Many novelists write about the experience of growing up, but it takes a writer with insider knowledge to capture the experience of growing up in New York City. Julia Pierpont, the author of Among the Ten Thousand Things (Random House, July), not only grew up in the city; with an undergraduate degree from Barnard College and an M.F.A. from NYU, she’s never managed to leave. “I got really close to getting my driver’s license once,” she says. “It didn’t happen.”
Among the Ten Thousand Things revolves around the four members of an eccentric New York clan: Jack Shanley, a brilliant but adulterous conceptual artist; his wife, Deb, a former ballet dancer; and their children Simon, 15, and Kay, 11.
Pierpont, whose father is an architect, says it was a “fun challenge to write about the art” and ballet worlds (“I read a lot of memoirs by ballerinas”). She also forayed into the wilds of the online fan fiction community; Kay, the youngest character, deals with her tumultuous family life in part by writing Seinfeld fan fiction. “I had fun writing [those sections],” Pierpont says. “I’ve seen a lot of Seinfeld.”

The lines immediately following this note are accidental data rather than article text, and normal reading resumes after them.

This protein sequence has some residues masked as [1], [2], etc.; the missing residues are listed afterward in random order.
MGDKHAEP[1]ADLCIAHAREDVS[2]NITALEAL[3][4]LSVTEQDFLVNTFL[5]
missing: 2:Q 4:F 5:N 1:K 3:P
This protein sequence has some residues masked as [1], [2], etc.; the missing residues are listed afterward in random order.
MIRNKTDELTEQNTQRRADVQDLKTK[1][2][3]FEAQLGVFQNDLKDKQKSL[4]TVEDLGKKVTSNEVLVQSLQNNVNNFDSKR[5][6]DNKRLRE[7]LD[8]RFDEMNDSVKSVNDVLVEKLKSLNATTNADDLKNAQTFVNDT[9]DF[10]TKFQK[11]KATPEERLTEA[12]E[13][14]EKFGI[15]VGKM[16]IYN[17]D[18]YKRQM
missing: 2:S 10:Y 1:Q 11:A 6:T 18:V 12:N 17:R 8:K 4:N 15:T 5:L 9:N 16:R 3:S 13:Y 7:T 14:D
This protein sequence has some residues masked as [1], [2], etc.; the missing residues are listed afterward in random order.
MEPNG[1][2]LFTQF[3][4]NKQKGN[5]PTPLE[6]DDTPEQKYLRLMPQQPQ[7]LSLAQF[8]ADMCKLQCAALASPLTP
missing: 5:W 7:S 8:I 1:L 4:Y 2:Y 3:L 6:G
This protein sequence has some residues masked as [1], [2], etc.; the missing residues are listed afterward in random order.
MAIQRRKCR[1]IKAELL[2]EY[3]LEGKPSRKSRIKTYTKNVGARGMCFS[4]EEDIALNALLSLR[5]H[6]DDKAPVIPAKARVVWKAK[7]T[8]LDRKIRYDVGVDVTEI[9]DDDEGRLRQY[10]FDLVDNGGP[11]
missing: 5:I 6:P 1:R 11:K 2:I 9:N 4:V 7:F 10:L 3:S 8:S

Agent Elyse Cheney, who was put in touch with Pierpont by Jonathan Safran Foer, one of Pierpont’s teachers at NYU, says she was struck by the novel’s “exacting and unusual” prose. “It tripped you up sometimes. The sentences didn’t go where you expected them to.”
Random House acquired the novel in the fall of 2012. Noah Eaker, Pierpont’s editor, compares it to the work of Jonathan Franzen, saying Pierpont “knows how to get your attention. But she knows how to finish the novel, too. It has a really satisfying ending.”
Pierpont, at 28, is still getting used to being a published novelist. She recently received her first copy of the book. “You know when you can get your face put on a fake magazine cover? It felt like I’d gotten one of those in the mail,” she says.